"At time of the trial Defendant district had fourteen schools have [sic] one hundred percent white faculties. It appears that in the 1966-67 school year, 68.09% of all black elementary and junior high teachers were assigned to schools with a 75% or more black enrollment. For the 1969-70 school year, the percentage rose to 84.62%, an increase of 16.53%. For white elementary and junior high teachers, the percentage in the 1966-67 school year was 44.27% assigned to schools with a white enrollment of 75% or more. For the 1969-70 school year the percentage was 50.34%, an increase of 6.07%.
 
* * * * * *
 
It appears . . . to the satisfaction of the Court that there is an unconstitutional assignment of teachers by race. We cannot assume that the fourteen schools which have one hundred percent white faculties, most of which are elementary schools or have elementary school facilities, did not have vacancies at the time that certain of the witnesses were employed by the Benton Harbor School system; more specifically, Mrs. Inez Waddell, Miss Dorothy Jefferson and Miss Bertha Jenkins, each of whom testified without contradiction that they were not afforded an opportunity to obtain employment in white schools, thus it appears that they were assigned to black schools because they were black, which by all standards, is unconstitutional. Monroe v. Board of Commissioners of the City of Jackson, [6 Cir.,] 380 F.2d 955."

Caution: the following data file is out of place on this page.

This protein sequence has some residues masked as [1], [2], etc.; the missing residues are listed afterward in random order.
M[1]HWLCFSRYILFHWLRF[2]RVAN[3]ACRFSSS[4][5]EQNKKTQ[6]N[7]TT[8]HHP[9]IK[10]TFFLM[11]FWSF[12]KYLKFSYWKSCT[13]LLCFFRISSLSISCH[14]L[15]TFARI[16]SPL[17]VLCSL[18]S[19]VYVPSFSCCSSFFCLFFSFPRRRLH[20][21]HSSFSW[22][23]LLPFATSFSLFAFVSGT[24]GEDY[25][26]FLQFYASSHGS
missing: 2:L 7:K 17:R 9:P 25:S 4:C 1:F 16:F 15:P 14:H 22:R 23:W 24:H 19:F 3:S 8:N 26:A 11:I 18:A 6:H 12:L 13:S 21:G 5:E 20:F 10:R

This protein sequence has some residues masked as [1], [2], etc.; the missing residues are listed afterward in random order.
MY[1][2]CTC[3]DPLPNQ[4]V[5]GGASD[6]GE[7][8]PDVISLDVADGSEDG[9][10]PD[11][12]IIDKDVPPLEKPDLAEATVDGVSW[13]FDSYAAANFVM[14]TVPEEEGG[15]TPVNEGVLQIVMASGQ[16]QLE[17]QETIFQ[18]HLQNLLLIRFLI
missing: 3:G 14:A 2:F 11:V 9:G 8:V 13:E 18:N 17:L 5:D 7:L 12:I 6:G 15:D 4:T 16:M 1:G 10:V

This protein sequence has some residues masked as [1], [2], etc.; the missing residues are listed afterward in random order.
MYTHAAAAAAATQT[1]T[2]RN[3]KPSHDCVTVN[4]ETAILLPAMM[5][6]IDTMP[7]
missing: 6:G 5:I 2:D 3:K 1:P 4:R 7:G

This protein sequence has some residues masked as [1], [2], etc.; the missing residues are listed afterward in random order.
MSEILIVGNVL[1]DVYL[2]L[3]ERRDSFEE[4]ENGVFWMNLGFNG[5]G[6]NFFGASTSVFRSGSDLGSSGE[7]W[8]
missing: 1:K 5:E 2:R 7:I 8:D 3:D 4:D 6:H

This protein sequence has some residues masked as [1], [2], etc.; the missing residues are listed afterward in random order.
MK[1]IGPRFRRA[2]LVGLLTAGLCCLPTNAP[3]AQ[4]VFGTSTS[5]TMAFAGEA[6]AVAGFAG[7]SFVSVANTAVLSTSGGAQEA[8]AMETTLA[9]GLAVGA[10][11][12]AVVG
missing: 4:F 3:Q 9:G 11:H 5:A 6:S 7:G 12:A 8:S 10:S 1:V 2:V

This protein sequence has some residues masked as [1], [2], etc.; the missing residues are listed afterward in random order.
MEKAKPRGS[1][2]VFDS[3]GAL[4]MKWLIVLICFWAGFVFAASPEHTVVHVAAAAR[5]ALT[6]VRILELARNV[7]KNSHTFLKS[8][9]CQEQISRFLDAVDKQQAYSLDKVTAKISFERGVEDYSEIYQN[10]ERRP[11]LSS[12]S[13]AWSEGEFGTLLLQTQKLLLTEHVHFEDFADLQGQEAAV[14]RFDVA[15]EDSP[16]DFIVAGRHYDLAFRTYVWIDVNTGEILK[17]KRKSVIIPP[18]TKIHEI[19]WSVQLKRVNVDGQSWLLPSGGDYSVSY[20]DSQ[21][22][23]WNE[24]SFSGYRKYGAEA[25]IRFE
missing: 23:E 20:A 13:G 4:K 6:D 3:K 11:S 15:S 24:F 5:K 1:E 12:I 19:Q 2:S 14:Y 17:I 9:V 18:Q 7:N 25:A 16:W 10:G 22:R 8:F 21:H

*1301 Judge Kent ordered defendant to cease from assigning teachers upon the basis of race. This order was affirmed by the Court of Appeals and is not at issue here. This finding must, however, be considered as part of the cumulative evidence of the constitutional violation present here. Because assignment of teachers upon the basis of race adds to the racial identifiability of a school, it may hasten the increased segregation of that school or help to preserve it in a segregated state. As was stated in Keyes, supra, 413 U.S. at 202, 93 S.Ct. at 2694: